JRuby 1.0 is coming out at the end of the month.

You can get a t-shirt in exchange for submitting a patch.

Oh, also Tim took a poll and it seems like 1/2 the audience works for a startup, 1/2 for an existing company, and 1/3 for a consulting company. Yea it all adds up to 1 1/3rd, but the question was a little fuzzy. For some reason I thought it’d be consultants mostly, then existing companies, and then startups. But I guess we’re in a new kind of world here, one that Paul Graham loves and has predicted.

Need to get a Sprint or Verizon wireless broadband card

Any thoughts on which one to get? I’d like to have a more consistent Net connection when I travel. The hotel where I’m staying at, the connection was awesome on tutorial Wednesday, slowing down and hiccupy on Thursday, and stone dead on Friday. We’ll see what its like this weekend, but I think there’s some sort of inverse correlation between the network reliability and the # of RailsConf attendees playing World of Warcraft, so I’m not optimistic. Well at least the wireless at the conference itself is pretty stable.

I’m currently leaning towards the new Sprint card that goes into my MacBook Pro’s ExpressCard slot, the Merlin EX720. Anyone love/hate this card + service?

9 Things that DHH likes about Rails 2.0

  1. Breakpoints are back. Wait, actually there’s a real debugger in there?!
  2. HTTP Performance has improved. Any JavaScript and CSS that uses the *_include_tag with :cache => true will be bundled and gzipped up, so the browser will make less connections and fetch less data across the wire. Also spreading assets around to different servers will be easier to parallelize the browser downloads.
  3. ActiveRecord Query caching. If there’s no inserts, updates, or deletes (which would invalidate the cache) it will just return the next selects out of its cache. You use ActiveRecord::Base.cache do/end, though I guess this will be the default soon.
  4. Splitting out rendering and response type for template names. This adds conventions for the template names which help Rails figure out which one to use for a given response.
  5. config/environment.rb is now modularized
  6. DRYer migrations – fields are now grouped by type (I guess we lose the order, but don’t think that really mattered.)
  7. HTTP Authentication is baked in now. You can use authenticate_or_request_with_http_basic in a before_filter. (Also just authenticate_with_http_basic and request_with_http_basic.)
  8. Assume MIT license.
  9. Spring cleaning. I think the Rails Core actually means it when they deprecate things (as opposed to Java which sort of just warns you forever.)

DHHNote 2007

DHH is reviewing the State of the Ruby on Rails Union:

1 million downloads of the Rails gem

hundreds of plugins (at least 600…I wonder how many generators)

10,000 people in rubyonrails-talk Google group (and several hundred in the IRC channel)

jobs looking for more experience in RoR than DHH has (reminds me of the early Java job listings)

most attendees are getting paid in some capacity to write in Rails (I looked around as we raised our hands) vs 1/2 the room at RubyConf a few years ago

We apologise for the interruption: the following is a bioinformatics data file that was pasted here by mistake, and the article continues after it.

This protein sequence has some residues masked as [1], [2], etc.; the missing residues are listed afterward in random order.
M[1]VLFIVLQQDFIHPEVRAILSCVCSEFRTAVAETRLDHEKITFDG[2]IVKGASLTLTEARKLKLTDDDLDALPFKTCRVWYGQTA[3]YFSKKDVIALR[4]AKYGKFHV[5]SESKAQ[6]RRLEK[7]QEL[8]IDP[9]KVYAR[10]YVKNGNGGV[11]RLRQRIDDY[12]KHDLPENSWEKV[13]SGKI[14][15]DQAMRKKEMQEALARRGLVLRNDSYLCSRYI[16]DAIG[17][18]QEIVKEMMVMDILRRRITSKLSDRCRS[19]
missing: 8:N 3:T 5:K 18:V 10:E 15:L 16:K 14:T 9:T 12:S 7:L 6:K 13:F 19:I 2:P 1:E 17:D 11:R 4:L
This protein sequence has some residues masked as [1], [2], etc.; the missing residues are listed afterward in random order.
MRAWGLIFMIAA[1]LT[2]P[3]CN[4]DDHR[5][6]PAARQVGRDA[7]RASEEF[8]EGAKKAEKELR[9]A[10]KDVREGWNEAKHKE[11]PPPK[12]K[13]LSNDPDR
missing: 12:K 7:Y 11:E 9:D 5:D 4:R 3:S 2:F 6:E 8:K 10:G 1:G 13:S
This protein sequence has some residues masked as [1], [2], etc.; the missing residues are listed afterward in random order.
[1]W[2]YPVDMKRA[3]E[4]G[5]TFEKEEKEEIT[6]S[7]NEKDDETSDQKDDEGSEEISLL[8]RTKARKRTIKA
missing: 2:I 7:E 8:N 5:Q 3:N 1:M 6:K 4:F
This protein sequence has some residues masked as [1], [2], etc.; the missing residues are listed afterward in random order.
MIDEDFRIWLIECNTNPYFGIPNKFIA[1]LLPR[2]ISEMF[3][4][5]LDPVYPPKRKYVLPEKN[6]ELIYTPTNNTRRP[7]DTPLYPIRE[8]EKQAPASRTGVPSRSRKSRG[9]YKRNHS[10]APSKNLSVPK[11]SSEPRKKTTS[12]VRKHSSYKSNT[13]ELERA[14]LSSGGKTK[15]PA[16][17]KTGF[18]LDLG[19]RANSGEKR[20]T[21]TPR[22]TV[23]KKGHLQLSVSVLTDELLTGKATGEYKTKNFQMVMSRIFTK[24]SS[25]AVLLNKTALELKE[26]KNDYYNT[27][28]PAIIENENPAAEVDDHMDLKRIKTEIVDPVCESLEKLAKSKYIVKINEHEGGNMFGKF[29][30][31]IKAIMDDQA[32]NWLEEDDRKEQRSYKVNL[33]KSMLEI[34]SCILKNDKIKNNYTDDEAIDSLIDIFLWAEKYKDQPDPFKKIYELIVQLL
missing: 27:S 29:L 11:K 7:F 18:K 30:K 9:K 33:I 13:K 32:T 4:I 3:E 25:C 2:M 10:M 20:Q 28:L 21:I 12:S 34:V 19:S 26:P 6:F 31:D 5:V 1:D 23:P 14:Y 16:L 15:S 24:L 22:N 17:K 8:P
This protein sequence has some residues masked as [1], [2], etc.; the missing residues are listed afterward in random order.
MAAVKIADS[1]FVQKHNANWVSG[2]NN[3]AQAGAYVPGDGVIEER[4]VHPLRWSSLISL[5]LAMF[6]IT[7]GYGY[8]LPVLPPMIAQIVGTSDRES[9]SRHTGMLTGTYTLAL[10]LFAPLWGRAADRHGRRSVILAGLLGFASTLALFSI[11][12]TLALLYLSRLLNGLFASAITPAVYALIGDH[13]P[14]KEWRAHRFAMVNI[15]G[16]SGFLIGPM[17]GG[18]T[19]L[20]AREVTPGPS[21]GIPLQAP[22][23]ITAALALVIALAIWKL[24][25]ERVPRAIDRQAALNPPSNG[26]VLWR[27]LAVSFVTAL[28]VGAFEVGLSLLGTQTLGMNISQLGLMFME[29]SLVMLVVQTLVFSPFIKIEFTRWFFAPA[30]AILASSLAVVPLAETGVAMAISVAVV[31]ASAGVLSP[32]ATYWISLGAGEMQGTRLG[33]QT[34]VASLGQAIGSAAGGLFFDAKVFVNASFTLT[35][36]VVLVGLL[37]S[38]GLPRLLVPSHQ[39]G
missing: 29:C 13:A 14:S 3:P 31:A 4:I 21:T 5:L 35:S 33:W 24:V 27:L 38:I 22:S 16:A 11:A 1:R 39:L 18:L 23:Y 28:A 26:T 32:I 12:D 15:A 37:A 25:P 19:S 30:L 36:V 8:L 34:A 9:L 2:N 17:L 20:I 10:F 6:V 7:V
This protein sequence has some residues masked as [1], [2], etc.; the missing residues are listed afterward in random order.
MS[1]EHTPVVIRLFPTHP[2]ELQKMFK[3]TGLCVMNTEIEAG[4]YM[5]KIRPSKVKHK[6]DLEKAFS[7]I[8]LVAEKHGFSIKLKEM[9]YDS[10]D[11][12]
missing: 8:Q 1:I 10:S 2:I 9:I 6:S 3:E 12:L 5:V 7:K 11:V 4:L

lots of books (documentation is definitely key)

Now onto Rails 2.0…

It’s not a unicorn, but real. (But Rails 3.0 will be a pony.) No bomb dropping like last year (*cough* REST *cough*). On the other hand, resources will be more central to Rails 2.0.

Single models can be represented by multiple resources. It doesn’t have to be just the standard 7 actions. It can have related resources as well. This is a good improvement over the way we specify resources today in 1.2. The resource scaffold is now the default scaffold.

Next up, DHH did a quick demo of customizing a resource. Also he demoed the ActiveResource client library which works with resources remotely. Man we’ve come a long way since the Java/COBRA Orfali/Harkey book that was like a phone book that explained how to do client/server apps. I think it shows the triumph of convention over configuration.

ActionWebService has left the building. Rails is not the Switzerland of frameworks (or perhaps you could say its not the Swiss Army Knife of frameworks.) Following Dave Thomas’s suggestion from last year, Rails is slimming down the core and making more things be plug-ins and ActionWebService is now a plug-in.

Current friends of Rails: AJAX and REST. Future allies: ATOM (for feeds) and OpenID. (More from DHH in the next post…)

RailsConf is huge

We’ve got 1600 people attending this years RailsConf (as opposed to around 400 last year.) This sort of reminds me of when Eclipse got popular and the growth between the first and second EclipseCon.

Alright so Chad is up on stage welcoming everyone. He’s encouraging everyone to be good and give at http://pragmaticstudio.com/donate. The message: don’t be overprivileged programming geeks who don’t have to type all the Java syntax. lol

Now Chad is playing out some nice tunes on the ukelele while Rich is telling us about his intro to TextMate (he’s got license #8) by DHH.

I’m at RailsConf 2007

I’m at RailsConf 2007 in Portland, OR – its tutorial day. I’ve been really busy with consulting lately so haven’t done much blogging. But I usually am good at blogging while at a conference. :)

Sitting in the “Your First Day with JRuby on Rails” now. As a former Javaholic and current Rails aficionado, I figured it’d be good to get the lowdown on this possible fusion of the two. Plus we all need a better Ruby VM.